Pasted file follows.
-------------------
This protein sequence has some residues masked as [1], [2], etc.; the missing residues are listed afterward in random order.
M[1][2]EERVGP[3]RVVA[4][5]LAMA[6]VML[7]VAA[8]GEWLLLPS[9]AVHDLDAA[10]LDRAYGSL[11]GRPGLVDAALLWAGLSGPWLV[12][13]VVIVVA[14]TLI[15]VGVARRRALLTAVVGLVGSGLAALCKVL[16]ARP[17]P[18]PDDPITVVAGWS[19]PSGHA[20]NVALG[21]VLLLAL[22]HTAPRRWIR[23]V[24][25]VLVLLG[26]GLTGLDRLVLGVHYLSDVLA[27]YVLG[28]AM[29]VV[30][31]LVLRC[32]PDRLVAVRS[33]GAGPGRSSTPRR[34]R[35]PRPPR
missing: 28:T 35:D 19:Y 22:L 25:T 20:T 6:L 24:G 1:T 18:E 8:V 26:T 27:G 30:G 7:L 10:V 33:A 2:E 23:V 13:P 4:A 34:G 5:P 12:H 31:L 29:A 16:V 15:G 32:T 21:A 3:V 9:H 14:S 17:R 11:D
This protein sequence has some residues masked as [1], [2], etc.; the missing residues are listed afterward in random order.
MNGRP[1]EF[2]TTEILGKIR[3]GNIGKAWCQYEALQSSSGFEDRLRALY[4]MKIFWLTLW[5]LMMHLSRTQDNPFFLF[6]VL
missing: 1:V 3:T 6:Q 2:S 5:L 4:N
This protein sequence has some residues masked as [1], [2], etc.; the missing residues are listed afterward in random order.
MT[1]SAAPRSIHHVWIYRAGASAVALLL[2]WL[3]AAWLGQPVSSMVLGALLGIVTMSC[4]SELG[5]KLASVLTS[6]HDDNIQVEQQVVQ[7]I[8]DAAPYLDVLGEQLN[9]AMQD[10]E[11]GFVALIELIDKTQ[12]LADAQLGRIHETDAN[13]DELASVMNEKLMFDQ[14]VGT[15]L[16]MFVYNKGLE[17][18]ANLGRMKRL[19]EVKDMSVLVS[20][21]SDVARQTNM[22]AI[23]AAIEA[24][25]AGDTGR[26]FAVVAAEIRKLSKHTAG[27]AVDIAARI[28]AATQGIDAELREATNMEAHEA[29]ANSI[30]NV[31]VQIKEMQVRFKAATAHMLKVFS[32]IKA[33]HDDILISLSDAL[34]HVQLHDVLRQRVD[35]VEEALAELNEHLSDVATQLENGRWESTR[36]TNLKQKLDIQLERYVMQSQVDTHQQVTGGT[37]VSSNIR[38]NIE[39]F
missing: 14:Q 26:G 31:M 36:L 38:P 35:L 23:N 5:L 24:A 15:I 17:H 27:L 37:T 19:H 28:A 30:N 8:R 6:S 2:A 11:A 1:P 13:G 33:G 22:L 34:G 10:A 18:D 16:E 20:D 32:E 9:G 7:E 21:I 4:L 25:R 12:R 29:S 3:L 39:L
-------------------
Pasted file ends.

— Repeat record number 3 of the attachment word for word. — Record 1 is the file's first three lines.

This protein sequence has some residues masked as [1], [2], etc.; the missing residues are listed afterward in random order.
MT[1]SAAPRSIHHVWIYRAGASAVALLL[2]WL[3]AAWLGQPVSSMVLGALLGIVTMSC[4]SELG[5]KLASVLTS[6]HDDNIQVEQQVVQ[7]I[8]DAAPYLDVLGEQLN[9]AMQD[10]E[11]GFVALIELIDKTQ[12]LADAQLGRIHETDAN[13]DELASVMNEKLMFDQ[14]VGT[15]L[16]MFVYNKGLE[17][18]ANLGRMKRL[19]EVKDMSVLVS[20][21]SDVARQTNM[22]AI[23]AAIEA[24][25]AGDTGR[26]FAVVAAEIRKLSKHTAG[27]AVDIAARI[28]AATQGIDAELREATNMEAHEA[29]ANSI[30]NV[31]VQIKEMQVRFKAATAHMLKVFS[32]IKA[33]HDDILISLSDAL[34]HVQLHDVLRQRVD[35]VEEALAELNEHLSDVATQLENGRWESTR[36]TNLKQKLDIQLERYVMQSQVDTHQQVTGGT[37]VSSNIR[38]NIE[39]F
missing: 14:Q 26:G 31:M 36:L 38:P 35:L 23:N 5:L 24:A 15:I 17:H 27:L 37:T 19:H 28:A 30:N 8:R 6:S 2:A 11:A 1:P 13:G 33:G 22:L 34:G 10:A 18:D 16:E 20:D 32:E 9:G 7:E 21:I 4:L 25:R 12:R 29:S 3:L 39:L